Today I received a push notification from my SparkPeople iPhone app which asked if I wanted some motivation. The rest of the prompt required me to list my three most recent accomplishments. Should be easy, right? Wrong! I immediately got a pang of anxiety when I couldn’t recall any of my recent laudable milestones in those first few seconds.
Why was it that I was unable to come up with three things that I have successfully completed lately; three things that I could be proud of? Is it that I truly haven’t done anything worthy of praise, or do I just believe that within my daily routine there aren’t notable tasks that ignite adulation from anyone, including myself?
Once the initial shock of my inability to answer a simple computer-generated question subsided, I took a brief moment to ponder further the query of whether or not my behavior has been commendable as of late, and this is what I realized…
Far too often, parents (and yes, mainly mothers) find ourselves with disbelief in our abilities, worth, and contribution. For some of us maybe this stems from how we were raised. For others, maybe self-doubt is an unfortunate trait of our already ingrained personality. For some parents, it could quite possibly be due to their fear of the judgmental and often interruptive voice of the general public.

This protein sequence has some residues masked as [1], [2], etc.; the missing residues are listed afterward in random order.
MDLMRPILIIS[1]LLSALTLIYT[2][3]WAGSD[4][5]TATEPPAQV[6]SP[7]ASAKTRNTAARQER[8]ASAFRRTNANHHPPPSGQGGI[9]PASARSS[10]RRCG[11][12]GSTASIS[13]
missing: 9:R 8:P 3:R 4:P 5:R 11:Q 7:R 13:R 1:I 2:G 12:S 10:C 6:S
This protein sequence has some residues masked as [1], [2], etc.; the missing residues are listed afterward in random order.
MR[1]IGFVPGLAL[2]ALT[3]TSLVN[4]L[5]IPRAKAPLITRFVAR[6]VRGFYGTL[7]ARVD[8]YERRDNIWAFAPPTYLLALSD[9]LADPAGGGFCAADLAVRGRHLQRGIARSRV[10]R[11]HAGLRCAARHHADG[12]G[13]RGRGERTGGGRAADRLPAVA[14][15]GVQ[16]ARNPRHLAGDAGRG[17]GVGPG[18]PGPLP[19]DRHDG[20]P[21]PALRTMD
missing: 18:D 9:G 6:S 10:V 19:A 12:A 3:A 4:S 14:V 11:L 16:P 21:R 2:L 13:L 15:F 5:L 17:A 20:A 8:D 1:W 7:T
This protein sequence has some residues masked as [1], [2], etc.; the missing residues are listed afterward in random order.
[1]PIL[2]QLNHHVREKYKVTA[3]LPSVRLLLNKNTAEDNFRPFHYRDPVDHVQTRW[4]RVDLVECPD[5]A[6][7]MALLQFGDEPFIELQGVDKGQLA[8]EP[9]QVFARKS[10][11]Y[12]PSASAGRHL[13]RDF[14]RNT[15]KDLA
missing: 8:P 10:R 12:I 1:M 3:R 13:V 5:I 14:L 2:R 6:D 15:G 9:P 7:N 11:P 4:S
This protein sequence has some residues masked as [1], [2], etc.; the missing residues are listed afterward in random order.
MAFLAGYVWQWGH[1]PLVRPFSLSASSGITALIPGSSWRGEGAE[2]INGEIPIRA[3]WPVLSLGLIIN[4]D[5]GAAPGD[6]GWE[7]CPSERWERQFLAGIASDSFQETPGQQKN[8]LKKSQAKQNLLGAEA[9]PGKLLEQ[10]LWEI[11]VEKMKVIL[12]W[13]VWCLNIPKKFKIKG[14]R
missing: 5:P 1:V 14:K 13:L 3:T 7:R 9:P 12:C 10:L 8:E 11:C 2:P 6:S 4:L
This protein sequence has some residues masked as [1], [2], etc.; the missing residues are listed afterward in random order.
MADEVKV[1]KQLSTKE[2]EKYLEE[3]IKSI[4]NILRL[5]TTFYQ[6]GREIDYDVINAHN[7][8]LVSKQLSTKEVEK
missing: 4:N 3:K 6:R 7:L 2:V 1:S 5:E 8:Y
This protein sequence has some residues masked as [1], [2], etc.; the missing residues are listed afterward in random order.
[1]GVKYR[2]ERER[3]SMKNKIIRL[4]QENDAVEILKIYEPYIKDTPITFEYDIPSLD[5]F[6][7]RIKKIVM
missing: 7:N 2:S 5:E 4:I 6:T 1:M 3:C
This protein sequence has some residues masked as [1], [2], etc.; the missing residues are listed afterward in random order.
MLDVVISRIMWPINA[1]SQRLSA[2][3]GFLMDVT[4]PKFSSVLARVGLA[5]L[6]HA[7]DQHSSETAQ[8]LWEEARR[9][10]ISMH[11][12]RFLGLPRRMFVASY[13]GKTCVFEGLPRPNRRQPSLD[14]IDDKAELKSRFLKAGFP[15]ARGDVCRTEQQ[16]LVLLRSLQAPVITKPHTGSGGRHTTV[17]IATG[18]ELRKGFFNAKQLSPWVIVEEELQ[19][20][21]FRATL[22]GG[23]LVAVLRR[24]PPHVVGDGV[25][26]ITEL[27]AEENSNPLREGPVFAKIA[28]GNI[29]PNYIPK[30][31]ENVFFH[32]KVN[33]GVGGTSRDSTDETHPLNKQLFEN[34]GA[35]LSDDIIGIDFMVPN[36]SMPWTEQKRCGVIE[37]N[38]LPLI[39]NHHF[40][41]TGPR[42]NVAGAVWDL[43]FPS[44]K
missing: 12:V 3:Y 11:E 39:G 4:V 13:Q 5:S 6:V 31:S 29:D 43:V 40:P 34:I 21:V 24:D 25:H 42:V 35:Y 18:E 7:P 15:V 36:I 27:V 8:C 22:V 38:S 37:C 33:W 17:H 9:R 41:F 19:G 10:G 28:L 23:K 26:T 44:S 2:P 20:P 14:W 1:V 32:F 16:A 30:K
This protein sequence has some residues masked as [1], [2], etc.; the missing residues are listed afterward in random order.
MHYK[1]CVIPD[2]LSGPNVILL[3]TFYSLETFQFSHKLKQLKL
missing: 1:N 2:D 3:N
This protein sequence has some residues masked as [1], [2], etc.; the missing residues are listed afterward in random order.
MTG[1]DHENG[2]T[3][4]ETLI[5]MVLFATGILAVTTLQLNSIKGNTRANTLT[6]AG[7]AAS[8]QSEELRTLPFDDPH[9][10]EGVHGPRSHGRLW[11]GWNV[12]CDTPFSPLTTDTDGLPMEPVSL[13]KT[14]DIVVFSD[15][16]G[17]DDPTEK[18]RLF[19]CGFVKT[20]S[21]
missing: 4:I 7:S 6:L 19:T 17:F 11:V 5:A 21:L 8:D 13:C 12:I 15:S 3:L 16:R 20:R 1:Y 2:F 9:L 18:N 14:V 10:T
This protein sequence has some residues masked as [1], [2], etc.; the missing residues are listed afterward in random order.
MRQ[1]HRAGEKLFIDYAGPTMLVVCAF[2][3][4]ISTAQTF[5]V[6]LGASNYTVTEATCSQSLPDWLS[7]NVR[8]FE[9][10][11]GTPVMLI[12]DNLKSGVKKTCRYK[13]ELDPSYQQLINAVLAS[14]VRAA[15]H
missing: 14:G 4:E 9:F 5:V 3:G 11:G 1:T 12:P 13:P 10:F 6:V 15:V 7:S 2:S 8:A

It’s hard to talk about yourself; at least in my opinion. And, I would venture to suspect that there must be others who feel the same way. While I know that I am a “good” person, who works hard and is trying to make a difference in this world by raising children who will make their own difference in the world, I struggle to own the belief that doing just that is an accomplishment.
But then a lightbulb went off. There is no accomplishment more remarkable than being someone whose main goal is to raise good people who can make the world a better place, in whatever way they see fit.
Being a parent is rarely glamorous and more often than not, it can be somewhat of a thankless role. However, the one thing I am vowing to myself now, more than ever, is that I am going to hold steadfast to the notion that I get sh*t accomplished every single day. That’s right, I accomplish a lot in a day, and the three main objectives that guide many of my daily accomplishments are (1) I love my oldest daughter to the best of my ability, (2) I love my son to the best of my ability and (3) I love my youngest daughter to the best of my ability.
So, I am now provoking SparkPeople to ask me once again to list off three accomplishments. What will happen when it does is that I will chuckle, maybe silently or maybe aloud, because I will know that my three accomplishments are damn impressive and ought to be respected.